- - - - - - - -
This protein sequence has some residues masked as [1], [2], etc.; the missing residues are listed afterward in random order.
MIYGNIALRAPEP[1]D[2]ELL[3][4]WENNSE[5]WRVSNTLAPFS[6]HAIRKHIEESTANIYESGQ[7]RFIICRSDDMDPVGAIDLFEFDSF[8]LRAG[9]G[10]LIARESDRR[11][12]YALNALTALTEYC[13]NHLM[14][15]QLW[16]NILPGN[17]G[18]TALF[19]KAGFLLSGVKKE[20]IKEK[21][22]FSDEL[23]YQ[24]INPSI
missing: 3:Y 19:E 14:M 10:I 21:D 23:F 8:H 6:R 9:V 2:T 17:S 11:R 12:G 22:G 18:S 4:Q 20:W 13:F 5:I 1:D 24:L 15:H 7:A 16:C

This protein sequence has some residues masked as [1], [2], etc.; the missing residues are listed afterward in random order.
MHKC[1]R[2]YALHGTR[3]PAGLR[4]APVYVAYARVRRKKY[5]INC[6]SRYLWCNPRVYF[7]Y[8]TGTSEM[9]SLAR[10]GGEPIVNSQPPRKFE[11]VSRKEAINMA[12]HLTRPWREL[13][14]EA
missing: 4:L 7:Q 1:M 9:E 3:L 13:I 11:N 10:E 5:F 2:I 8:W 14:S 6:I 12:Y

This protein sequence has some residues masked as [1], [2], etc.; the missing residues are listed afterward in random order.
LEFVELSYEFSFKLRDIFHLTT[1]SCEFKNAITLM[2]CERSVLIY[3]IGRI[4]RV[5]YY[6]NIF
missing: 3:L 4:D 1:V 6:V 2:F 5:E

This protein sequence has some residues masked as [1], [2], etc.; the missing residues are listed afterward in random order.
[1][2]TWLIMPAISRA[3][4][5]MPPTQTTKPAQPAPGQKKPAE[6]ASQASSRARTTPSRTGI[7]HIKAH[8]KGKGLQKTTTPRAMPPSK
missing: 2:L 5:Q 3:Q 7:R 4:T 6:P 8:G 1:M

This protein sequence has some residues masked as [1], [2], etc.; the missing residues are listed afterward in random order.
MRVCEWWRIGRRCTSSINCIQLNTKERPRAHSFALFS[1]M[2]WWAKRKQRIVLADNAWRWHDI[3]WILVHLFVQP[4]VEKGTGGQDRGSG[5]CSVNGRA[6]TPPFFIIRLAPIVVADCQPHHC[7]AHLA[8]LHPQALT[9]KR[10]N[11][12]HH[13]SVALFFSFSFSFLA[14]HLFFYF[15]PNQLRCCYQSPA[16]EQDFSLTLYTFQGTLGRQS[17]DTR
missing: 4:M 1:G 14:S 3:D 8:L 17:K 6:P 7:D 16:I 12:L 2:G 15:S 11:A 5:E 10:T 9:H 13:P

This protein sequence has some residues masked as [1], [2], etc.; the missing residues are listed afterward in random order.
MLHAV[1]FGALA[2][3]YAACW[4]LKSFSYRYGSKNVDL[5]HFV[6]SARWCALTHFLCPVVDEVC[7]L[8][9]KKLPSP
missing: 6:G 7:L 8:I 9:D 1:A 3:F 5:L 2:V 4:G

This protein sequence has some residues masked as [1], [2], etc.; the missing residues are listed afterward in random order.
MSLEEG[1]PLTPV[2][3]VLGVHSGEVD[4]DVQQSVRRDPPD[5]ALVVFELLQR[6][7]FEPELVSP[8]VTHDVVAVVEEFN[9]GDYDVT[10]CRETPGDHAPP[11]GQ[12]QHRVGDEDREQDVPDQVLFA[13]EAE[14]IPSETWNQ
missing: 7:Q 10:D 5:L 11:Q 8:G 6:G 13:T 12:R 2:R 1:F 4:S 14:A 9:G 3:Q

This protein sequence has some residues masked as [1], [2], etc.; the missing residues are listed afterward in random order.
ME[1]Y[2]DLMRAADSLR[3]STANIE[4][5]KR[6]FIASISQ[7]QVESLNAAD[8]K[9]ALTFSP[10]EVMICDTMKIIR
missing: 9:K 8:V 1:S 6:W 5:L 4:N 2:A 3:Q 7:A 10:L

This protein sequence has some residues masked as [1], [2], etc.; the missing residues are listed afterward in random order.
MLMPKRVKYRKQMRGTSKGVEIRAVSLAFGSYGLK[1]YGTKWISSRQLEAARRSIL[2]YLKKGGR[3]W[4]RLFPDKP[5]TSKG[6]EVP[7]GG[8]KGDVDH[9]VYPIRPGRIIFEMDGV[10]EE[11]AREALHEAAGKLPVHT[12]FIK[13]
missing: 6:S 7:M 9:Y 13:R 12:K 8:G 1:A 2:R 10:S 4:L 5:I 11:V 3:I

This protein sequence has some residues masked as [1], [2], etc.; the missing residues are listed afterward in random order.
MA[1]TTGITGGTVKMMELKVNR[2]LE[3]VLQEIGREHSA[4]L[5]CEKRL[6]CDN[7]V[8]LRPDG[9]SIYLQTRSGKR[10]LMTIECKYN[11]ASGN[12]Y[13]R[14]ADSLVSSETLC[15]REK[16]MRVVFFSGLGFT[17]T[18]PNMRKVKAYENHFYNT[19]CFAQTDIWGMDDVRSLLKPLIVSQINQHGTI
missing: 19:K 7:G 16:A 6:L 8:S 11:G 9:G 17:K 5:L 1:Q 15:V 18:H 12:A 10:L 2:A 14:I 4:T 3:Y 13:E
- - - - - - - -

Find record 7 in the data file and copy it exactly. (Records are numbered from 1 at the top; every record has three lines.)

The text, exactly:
This protein sequence has some residues masked as [1], [2], etc.; the missing residues are listed afterward in random order.
MSLEEG[1]PLTPV[2][3]VLGVHSGEVD[4]DVQQSVRRDPPD[5]ALVVFELLQR[6][7]FEPELVSP[8]VTHDVVAVVEEFN[9]GDYDVT[10]CRETPGDHAPP[11]GQ[12]QHRVGDEDREQDVPDQVLFA[13]EAE[14]IPSETWNQ
missing: 7:Q 10:D 5:L 11:Q 8:G 6:G 13:T 12:R 2:R 1:F 4:S 14:A 9:G 3:Q